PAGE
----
Parents Demand New Tests of School Water
Letter to EPA Airs Distrust Over Earlier Methodology, Official Assurances About Findings

By Carol D. Leonnig
Washington Post Staff Writer
Sunday, April 29, 2007

A group of Washington area parents and environmentalists has formally demanded that the U.S. Environmental Protection Agency order new tests of water in D.C. public schools, saying they don't trust local officials' assurances that some unusually high lead levels detected in school water in recent months were "isolated" findings.

The parents contend that they've been misled before about the severity of lead problems in the city's water supply. In a letter last week to the EPA, they argued that the D.C. school system's method for broader systemwide testing in February was skewed to register artificially lower lead levels. They said local and federal officials have given unclear and conflicting answers when questioned about the testing method's accuracy.

"We are very alarmed about the safety of our children, and nobody is giving us any straight answers," said Yanna Lambrinidou of Parents for Non-Toxic Alternatives, which joined in urging the EPA to intervene. "I have a basic question as a parent: Is the water safe for my child to drink at the fountain?"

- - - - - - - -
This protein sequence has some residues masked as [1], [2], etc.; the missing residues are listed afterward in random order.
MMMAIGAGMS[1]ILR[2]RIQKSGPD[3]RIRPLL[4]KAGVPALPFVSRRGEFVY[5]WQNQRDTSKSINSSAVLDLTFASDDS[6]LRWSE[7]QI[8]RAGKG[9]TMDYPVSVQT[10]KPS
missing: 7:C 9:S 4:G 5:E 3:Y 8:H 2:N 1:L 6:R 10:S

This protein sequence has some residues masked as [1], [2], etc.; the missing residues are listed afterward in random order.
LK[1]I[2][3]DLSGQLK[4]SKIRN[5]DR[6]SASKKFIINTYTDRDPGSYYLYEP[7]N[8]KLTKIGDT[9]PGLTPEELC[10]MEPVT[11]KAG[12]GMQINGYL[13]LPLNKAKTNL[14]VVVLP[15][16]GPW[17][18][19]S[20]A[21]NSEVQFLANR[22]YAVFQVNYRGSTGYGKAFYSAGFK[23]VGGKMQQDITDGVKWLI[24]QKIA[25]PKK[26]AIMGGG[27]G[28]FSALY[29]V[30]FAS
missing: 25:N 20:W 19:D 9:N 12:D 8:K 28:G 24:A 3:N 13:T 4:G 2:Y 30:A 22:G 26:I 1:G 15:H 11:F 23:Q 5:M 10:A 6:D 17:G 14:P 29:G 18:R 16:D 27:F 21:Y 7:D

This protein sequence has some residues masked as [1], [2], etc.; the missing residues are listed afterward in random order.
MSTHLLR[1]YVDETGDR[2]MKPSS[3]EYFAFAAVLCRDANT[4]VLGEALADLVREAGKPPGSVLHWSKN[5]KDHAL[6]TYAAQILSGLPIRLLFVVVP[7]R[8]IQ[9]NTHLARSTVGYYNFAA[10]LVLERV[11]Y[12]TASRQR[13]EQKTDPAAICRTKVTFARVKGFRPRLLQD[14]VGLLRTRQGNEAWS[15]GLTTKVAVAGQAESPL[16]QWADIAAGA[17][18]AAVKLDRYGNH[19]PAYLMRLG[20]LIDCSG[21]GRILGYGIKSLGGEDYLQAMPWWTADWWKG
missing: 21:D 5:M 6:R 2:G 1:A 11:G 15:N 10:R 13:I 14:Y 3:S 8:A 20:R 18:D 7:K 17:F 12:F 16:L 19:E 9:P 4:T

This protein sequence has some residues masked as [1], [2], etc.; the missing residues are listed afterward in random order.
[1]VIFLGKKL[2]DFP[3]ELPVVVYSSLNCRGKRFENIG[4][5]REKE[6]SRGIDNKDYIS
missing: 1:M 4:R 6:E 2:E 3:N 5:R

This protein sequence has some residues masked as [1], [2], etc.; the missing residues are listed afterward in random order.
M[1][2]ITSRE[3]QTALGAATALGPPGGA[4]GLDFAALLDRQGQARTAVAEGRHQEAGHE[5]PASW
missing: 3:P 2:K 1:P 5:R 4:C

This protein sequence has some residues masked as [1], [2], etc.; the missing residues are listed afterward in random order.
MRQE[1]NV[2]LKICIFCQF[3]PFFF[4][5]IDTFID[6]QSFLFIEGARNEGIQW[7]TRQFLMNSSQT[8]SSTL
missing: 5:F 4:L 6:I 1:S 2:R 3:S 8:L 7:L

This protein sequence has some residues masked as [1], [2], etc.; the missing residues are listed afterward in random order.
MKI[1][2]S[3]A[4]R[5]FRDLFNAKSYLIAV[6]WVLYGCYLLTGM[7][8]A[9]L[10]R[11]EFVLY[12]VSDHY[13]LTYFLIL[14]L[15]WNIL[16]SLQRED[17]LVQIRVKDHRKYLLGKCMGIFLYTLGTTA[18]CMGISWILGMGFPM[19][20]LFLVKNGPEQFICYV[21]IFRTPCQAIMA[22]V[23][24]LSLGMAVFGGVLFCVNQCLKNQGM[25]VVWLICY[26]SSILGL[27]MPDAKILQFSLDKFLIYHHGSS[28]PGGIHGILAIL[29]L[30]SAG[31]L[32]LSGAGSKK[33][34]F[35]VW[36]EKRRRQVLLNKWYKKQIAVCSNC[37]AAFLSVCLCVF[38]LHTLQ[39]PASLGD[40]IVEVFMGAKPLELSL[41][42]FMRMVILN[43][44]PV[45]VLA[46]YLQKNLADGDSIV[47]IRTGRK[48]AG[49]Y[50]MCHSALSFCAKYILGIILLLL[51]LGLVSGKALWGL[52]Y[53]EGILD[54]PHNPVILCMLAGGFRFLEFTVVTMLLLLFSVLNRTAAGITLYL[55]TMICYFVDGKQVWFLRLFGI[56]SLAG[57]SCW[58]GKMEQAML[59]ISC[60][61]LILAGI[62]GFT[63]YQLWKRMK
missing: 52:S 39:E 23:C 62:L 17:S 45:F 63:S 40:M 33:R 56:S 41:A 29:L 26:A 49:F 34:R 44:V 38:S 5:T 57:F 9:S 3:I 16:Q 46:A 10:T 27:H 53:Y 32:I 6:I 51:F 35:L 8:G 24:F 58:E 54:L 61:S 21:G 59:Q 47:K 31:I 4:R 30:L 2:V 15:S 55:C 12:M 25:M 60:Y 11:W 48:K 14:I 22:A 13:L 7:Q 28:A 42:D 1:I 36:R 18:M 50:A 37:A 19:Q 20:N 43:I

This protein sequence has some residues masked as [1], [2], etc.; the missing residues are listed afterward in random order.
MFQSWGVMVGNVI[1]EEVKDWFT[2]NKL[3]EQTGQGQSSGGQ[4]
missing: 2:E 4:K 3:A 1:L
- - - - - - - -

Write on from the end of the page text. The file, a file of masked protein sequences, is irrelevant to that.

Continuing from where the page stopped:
The letter was sent on behalf of 50 parents, joined by organizations such as Clean Water Action, the D.C. chapter of Friends of the Earth and the Center for Health Environment and Justice.

The parents expressed concern that high lead readings in drinking water at five schools could signal a citywide problem. High lead levels are often a sign of dangerously corrosive water and posed a major health hazard in the city from late 2001 to 2004, after which the water utility changed the chemicals it used to treat the water.

Federal and local water utility officials say they have no fear of a citywide water problem and note that required sampling indicates the supply's lead levels fall below the federal threshold for concern.

EPA officials based in the Philadelphia regional office, who are responsible for monitoring the quality of the District's water, said they are reviewing the parents' allegations and had no immediate response to the demand for more testing.

Tests conducted from June to January found that 30 to 80 percent of the water fountains and taps in the five schools had elevated, unsafe lead levels; all told, 16 schools were tested. One fountain in a kindergarten class had a lead reading of 1,200 parts per billion. The EPA recommends that lead levels in school drinking water not exceed 20 parts per billion and urges that schools seek to reduce the amount to as close to zero as possible.

The school system did not inform parents or school board members about the results, which became public only after a D.C Council hearing. At the urging of Mayor Adrian M. Fenty (D), the school system began fast-tracked testing at all schools and reported this month that it generally found safe lead levels.